Faculty in the departments of Medicine, of Pathology, of Pediatrics and of Emergency Medicine, and at the ChEM-H Institute, are contributing to the trial.
Prasanna Jagannathan said the $100,000 prize will allow his lab team to ramp up their research in Uganda.
AUG 1 2018 | By BETH DUFF-BROWN
Prasanna Jagannathan (left) received the 2018 Rosenkranz Prize, which he hopes to use to develop a malaria vaccine for pregnant women. The prize was established by Ricardo Rosenkranz (right) and his family in honor of the late chemist George Rosenkranz.
Malaria claims nearly a half-million lives worldwide each year, yet scientists still know little about the immunology of the disease that has plagued humanity for thousands of years.
There were 216 million cases in 2016, according to the World Health Organization. Sub-Saharan Africa carries 80 percent of the global burden of this mosquito-borne infectious disease, which devastates families, disrupts education and promotes the cycle of poverty.
It is particularly brutal to pregnant women, who are three times more likely to suffer from a severe form of the disease, leading to lower birthweight among their children and higher rates of miscarriage, premature birth and stillbirth.
“Pregnant women and their unborn children are more susceptible to the adverse consequences of malaria, so we are working to investigate new strategies and even lay the foundation for a vaccine to prevent malaria in pregnancy,” said Prasanna Jagannathan, MD, an assistant professor of medicine and this year’s recipient of the Dr. George Rosenkranz Prize for Health Care Research in Developing Countries.
The Freeman Spogli Institute for International Studies and Stanford Health Policy give the $100,000 prize each year to a young Stanford researcher who is trying to improve health care in underserved countries. It was established in 2009 by the family of George Rosenkranz, PhD, a chemist who first synthesized cortisone in 1951, and later progesterone, the active ingredient in birth control pills.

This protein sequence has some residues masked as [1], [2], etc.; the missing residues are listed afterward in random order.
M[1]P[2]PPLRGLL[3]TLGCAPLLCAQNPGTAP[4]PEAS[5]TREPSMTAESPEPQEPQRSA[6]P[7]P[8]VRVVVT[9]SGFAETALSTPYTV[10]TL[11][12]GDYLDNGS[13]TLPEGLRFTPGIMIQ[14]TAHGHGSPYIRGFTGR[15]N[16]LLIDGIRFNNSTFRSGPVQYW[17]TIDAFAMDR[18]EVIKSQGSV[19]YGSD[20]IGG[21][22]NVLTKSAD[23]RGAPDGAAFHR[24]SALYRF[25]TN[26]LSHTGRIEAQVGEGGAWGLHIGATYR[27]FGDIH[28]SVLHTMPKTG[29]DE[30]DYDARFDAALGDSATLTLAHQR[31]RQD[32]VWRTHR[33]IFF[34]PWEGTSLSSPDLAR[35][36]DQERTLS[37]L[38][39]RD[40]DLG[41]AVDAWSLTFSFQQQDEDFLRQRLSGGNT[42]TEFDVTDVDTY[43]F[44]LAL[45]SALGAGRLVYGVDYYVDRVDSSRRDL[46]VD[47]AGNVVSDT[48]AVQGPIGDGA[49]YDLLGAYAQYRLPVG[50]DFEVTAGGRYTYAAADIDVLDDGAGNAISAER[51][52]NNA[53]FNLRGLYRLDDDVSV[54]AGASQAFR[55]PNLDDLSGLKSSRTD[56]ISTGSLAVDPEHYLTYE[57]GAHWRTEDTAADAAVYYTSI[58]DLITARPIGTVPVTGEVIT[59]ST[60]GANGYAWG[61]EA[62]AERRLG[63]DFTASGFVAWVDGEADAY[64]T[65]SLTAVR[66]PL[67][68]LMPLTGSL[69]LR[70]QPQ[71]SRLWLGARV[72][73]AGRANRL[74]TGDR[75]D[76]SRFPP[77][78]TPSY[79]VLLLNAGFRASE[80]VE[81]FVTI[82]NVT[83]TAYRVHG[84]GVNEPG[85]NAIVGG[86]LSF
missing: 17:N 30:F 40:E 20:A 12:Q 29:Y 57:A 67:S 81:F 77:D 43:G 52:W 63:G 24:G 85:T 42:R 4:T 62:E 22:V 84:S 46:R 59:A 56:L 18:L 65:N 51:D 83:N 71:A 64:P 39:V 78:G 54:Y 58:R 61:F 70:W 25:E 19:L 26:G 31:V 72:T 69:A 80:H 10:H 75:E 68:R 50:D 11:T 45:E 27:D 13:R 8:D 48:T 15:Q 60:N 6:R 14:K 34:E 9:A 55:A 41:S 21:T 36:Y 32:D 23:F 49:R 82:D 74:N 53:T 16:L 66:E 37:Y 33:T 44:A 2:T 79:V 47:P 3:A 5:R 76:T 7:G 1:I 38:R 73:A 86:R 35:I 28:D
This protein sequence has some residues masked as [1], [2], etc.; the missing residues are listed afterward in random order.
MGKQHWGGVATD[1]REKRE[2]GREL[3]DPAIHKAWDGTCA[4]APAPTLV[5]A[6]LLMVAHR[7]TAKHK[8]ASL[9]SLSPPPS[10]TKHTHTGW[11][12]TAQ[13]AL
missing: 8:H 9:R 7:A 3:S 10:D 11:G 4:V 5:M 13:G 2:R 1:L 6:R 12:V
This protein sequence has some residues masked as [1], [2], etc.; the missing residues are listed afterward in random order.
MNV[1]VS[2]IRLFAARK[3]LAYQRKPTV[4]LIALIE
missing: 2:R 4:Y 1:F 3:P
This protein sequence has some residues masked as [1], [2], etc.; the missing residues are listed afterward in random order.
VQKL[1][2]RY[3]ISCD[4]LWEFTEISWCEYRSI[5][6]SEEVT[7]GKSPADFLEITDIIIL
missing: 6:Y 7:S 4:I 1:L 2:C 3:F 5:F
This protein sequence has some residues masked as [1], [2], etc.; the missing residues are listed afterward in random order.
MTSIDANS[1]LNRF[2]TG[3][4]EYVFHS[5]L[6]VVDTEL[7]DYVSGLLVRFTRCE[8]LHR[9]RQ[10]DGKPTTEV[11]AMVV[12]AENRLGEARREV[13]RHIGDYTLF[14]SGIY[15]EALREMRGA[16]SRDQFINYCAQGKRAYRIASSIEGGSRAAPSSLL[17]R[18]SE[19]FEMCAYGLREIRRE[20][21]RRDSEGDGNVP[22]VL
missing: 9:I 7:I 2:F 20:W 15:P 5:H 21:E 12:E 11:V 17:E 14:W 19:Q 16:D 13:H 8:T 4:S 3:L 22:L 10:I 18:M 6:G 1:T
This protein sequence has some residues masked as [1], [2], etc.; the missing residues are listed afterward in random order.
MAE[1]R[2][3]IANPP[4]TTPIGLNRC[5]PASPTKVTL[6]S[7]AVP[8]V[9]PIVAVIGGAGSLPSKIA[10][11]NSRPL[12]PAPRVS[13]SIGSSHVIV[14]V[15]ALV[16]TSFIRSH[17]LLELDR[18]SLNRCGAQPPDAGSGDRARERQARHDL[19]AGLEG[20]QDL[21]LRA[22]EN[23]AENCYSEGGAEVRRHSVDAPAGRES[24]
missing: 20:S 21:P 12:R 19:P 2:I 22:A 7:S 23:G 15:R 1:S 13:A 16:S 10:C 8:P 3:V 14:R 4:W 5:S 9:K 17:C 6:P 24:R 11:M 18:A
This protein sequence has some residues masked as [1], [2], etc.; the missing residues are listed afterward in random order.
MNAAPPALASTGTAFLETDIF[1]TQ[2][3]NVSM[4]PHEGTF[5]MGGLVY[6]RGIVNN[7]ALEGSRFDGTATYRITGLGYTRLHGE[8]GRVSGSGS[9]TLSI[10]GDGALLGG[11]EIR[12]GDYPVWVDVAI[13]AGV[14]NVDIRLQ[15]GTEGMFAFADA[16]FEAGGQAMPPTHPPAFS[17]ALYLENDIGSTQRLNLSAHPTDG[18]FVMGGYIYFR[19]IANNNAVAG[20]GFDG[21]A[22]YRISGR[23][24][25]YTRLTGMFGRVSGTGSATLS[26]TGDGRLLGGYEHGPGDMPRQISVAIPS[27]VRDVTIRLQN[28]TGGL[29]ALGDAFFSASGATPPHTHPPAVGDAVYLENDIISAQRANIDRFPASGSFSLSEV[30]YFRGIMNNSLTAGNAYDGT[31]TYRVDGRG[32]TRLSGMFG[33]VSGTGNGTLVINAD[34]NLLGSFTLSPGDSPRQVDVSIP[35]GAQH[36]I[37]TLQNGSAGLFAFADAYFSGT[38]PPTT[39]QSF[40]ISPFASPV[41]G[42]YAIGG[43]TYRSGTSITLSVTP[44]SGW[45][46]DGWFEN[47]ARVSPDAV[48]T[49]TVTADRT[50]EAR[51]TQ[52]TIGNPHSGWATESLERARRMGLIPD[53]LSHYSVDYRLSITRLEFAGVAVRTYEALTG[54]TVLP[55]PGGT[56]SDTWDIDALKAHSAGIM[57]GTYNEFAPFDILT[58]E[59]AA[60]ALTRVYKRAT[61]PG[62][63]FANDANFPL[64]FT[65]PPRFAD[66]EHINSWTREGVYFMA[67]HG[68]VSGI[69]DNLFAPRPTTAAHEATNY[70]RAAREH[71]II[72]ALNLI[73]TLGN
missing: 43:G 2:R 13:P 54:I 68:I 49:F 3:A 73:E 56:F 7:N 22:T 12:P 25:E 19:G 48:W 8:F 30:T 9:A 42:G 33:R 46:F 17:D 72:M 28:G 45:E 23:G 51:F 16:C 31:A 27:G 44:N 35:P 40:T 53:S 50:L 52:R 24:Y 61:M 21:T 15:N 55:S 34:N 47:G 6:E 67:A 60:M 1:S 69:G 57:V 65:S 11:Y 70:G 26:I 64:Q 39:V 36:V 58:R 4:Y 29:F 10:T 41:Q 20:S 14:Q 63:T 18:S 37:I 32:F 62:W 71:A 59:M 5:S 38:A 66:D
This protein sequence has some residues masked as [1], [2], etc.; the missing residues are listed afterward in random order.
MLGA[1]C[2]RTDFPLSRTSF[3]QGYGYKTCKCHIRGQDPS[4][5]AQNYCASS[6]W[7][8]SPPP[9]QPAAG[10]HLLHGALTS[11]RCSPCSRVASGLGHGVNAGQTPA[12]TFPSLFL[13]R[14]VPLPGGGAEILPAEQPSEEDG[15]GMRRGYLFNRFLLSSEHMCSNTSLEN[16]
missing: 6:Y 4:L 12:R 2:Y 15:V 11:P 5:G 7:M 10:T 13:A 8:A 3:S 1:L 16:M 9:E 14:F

Jagannathan, an infectious disease specialist who is also a member of Stanford’s Child Health Research Institute, said the prize will allow his lab members to ramp up their research in Uganda. His team is particularly interested in how strategies that prevent malaria might actually alter the development of natural immunity to malaria.
“With support from the Rosenkranz Prize, we hope to identify maternal immune characteristics and immunologic targets that are associated with protection of malaria in pregnancy and infancy,” Jagannathan said.
Goal: Vaccine for pregnant women
Jagannathan and his collaborators at the University of California-San Francisco and in Uganda are currently conducting a randomized controlled trial of 782 Ugandan women who are receiving intermittent preventive treatment with a fixed dose of dihydroartemisinin-piperaquine, or IPTp-DP, a medication that has dramatically reduced the risk of maternal parasitemia, anemia and placental malaria. Their preliminary data suggests that among 684 infants born to these women, maternal receipt of IPTp-DP may lead to a reduced incidence of malaria in the first year of life.
“Having the discretionary support of the Rosenkranz Prize will allow us to generate some preliminary ideas from this trial that could lead to larger studies to push this agenda further along,” Jagannathan said.
That agenda is to create a vaccine that prevents malaria in pregnant women and by extension, their infants, giving them a better start in life.